This 1960 color public relations film by the U.S. Army is to educate the public on the benefits of having the Nike-Hercules (MIM-14) surface-to-air missile system as protection against nuclear attack. Children play with a plane, its shadow crossing them (:25-1:19). The Commander watches the radar spin, pod doors open, and the surface-to-air Nike Hercules missile rise (1:20-2:20). An animation details the sequence of using it (2:21-3:21). A bird’s-eye view shows a Nike battery (3:23-3:39). Civilian field engineers and Army Ordnance Officers meet (3:40-3:58). A map is diagrammed with the defense layout of the U.S. and Canada (4:07-4:50). Men’s hands move documents down a conference table with a miniature Nike Ajax missile (4:52-5:25). Engineers draw missile designs on paper and chalkboards (5:26-6:18). Library books are “Faraday’s Experimental Researches in Electricity”, Lord Rayleigh “Scientific Papers”, Maxwell “Electricity and Magnetism”, Heaviside “Electrical Papers”, and Bell Labs “Radar Systems and Components” (6:19-6:56). Bell Labs equipment simulate an encounter. Dials are turned, switches switched, and lights lit. The simulation occurs via the computers, with the “time to interception in seconds”. The results are plotted (6:58-7:52). A T&E Lab cart holds a missile at Redstone Arsenal. The start button on electronic equipment causes the engine to fire (7:53-8:24). An officer at White Sands closes the gate (8:25-3:32). An experimental Hercules model is launched and tracked by equipment (8:25-10:52). Film is printed into graphs and studied by engineers (10:53-11:18). Civilians and soldiers discuss the results (11:19-11:53). “Nike Hercules Prototype Battery” sign is shown (11:54-12:12). A prototype testing diagram is reviewed on a chalkboard (12:11-12:32). Soldiers are instructed about it (12:33-12:44). Equipment and manuals are shown, and prototype parts are tested in a lab (12:55-13:40). The launcher, booster, and missile are joined (13:41-14:13). Prototype parts and electronic systems are at Douglas Aircraft (14:15-15:45). Missile soldiers enter a “US Army Air Defense School High Altitude Missile Dept Instruction Area” at Fort Bliss. Officers stand around a diorama of a Nike battery, sit in a classroom with a control station, and learn how the guidance works (15:46-17:48). Soldiers learn how to use the radar eyes (17:49-18:15) or become launch specialists (18:16-18:39). The groups assemble to form Nike Hercules batteries (18:40-19:41). Safety precautions require a special set of keys (19:42-20:25). The components for a battery are transported to the Nike site in New Mexico and set up (20:26-21:49). A test launch at an “enemy” drone is shown from the aspect of all stations and equipment involved, as a series of buttons, switches, dials, and keys are activated. After launching, the missile turns to follow the drone and explodes it (21:50-26:59).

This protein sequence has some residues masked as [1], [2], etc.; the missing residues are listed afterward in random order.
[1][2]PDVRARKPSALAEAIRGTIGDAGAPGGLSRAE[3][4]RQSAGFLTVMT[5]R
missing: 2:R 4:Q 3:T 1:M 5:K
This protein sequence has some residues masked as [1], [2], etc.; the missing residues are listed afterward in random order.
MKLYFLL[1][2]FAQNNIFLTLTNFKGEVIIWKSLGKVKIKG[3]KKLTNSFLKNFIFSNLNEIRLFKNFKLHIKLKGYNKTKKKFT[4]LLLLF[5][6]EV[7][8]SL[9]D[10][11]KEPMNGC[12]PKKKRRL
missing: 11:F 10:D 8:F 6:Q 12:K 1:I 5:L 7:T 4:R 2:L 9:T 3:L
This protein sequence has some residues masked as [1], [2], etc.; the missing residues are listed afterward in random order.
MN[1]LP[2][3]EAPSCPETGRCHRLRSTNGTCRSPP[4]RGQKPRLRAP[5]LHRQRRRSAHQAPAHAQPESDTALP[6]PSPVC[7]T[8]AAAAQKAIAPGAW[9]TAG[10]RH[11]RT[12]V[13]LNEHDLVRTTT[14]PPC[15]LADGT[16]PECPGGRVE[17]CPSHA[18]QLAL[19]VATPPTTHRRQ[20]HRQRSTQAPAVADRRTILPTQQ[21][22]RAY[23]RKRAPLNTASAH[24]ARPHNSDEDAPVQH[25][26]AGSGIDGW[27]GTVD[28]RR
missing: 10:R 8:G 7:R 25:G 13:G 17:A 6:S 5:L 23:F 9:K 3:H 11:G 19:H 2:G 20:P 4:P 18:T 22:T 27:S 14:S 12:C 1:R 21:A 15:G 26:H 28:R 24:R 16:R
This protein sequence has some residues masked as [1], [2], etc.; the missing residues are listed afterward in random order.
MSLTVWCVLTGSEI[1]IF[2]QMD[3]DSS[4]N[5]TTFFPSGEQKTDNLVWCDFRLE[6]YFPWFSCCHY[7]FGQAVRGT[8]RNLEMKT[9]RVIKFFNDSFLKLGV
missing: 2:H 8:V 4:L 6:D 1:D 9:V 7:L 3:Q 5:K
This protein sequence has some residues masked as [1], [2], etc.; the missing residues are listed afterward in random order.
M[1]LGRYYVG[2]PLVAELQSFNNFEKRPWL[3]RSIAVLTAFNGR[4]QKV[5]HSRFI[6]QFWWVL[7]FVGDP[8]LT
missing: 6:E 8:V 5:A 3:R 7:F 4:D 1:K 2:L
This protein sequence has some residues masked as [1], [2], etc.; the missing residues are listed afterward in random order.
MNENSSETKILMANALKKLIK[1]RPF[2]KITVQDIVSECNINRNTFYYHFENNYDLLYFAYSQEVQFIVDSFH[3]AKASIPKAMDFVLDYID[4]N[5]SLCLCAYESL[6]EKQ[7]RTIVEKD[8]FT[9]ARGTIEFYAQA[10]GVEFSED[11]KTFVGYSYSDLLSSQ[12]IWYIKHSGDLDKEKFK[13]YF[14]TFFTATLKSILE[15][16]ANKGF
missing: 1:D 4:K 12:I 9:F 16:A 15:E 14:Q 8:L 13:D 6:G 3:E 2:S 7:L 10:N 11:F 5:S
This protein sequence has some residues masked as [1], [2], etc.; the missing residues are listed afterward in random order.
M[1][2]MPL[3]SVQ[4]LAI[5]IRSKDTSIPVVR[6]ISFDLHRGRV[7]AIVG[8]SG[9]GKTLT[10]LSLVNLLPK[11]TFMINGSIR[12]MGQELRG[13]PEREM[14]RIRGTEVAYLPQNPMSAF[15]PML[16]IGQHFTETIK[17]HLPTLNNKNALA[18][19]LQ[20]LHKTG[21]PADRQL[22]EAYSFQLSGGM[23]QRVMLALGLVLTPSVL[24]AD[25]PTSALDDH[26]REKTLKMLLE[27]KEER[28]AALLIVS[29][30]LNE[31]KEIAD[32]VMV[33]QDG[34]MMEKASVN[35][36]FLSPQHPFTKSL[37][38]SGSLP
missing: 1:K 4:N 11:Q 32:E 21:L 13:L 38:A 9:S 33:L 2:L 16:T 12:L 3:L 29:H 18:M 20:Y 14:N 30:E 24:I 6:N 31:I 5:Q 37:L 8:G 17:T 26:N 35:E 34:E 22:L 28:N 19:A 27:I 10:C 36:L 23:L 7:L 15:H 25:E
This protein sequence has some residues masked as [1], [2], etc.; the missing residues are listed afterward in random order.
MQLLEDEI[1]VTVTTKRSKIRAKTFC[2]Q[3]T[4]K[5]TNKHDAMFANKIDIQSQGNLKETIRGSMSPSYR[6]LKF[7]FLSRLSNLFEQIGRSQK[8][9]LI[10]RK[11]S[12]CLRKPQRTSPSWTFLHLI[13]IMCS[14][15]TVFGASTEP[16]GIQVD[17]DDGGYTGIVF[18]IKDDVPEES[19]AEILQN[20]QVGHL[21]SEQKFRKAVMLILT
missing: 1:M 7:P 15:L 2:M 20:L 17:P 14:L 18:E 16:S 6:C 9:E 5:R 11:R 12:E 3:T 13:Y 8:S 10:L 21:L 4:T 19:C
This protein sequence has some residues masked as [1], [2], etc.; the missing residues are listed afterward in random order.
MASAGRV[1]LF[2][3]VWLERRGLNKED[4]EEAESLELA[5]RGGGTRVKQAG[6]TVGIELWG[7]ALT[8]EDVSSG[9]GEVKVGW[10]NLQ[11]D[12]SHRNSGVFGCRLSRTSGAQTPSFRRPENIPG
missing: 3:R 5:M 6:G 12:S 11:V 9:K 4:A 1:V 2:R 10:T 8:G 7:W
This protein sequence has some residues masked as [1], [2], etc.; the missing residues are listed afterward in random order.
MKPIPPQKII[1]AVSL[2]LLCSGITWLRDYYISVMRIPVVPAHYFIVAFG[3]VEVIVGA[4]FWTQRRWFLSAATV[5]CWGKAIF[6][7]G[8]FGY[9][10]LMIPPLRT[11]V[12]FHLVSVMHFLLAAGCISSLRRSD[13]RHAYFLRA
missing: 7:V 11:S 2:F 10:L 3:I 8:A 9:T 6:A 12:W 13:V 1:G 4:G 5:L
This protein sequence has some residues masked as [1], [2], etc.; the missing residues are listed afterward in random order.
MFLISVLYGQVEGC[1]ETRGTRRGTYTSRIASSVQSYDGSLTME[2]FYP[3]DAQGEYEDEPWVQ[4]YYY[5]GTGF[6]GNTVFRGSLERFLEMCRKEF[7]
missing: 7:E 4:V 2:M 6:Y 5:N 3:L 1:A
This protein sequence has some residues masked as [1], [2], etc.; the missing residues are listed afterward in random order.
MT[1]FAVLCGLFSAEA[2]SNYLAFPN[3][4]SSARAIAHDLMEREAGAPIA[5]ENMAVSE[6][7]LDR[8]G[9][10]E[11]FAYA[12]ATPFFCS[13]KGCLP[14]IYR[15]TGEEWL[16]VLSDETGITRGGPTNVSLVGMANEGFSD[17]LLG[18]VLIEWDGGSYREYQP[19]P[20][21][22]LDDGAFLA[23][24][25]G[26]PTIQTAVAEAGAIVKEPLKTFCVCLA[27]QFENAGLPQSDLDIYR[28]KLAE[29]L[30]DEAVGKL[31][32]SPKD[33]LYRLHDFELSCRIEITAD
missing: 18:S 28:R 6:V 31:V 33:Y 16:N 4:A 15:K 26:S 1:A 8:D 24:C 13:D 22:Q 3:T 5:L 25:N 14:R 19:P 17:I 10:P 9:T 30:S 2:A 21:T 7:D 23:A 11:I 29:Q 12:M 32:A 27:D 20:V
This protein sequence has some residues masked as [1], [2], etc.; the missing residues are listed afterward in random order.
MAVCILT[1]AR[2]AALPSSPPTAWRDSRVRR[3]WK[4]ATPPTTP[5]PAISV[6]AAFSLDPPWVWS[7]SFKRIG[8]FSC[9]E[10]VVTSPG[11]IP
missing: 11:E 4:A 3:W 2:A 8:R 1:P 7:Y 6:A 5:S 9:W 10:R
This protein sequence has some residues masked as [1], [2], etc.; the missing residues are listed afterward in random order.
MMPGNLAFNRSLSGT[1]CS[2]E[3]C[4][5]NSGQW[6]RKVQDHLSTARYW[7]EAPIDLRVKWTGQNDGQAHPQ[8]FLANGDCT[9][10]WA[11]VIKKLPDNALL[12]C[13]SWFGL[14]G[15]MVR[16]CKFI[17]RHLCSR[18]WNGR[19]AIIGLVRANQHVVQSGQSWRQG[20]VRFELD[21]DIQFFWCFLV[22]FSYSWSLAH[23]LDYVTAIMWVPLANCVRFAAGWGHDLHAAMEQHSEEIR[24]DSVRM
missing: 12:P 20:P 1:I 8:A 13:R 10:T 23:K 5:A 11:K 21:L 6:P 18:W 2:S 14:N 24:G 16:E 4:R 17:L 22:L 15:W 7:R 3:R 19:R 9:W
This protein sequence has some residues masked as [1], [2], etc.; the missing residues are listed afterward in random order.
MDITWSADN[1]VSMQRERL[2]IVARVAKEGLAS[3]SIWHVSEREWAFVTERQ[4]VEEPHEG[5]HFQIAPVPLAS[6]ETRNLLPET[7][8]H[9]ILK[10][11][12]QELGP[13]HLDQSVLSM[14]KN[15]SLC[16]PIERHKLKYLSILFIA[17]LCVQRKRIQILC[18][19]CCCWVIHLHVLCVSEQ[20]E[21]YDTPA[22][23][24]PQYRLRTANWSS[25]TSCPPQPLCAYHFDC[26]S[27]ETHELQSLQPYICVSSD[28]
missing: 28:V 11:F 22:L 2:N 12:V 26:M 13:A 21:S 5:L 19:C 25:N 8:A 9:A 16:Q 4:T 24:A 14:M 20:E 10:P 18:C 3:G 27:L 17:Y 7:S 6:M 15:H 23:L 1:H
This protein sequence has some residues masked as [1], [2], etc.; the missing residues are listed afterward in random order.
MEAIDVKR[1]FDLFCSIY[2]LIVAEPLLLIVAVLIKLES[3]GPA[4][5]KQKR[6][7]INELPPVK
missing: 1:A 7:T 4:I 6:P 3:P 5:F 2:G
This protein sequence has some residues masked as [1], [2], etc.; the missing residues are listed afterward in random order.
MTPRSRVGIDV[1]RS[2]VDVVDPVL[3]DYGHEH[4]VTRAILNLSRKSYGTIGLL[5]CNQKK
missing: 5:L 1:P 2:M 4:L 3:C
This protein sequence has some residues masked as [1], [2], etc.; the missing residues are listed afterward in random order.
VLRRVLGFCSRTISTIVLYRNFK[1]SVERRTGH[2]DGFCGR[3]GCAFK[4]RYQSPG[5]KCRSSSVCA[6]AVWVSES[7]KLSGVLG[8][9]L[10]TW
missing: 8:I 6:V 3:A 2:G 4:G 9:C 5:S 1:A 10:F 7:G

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This film is part of the Periscope Film LLC archive, one of the largest historic military, transportation, and aviation stock footage collections in the USA. Entirely film backed, this material is available for licensing in 24p HD, 2k and 4k. For more information visit http://www.PeriscopeFilm.com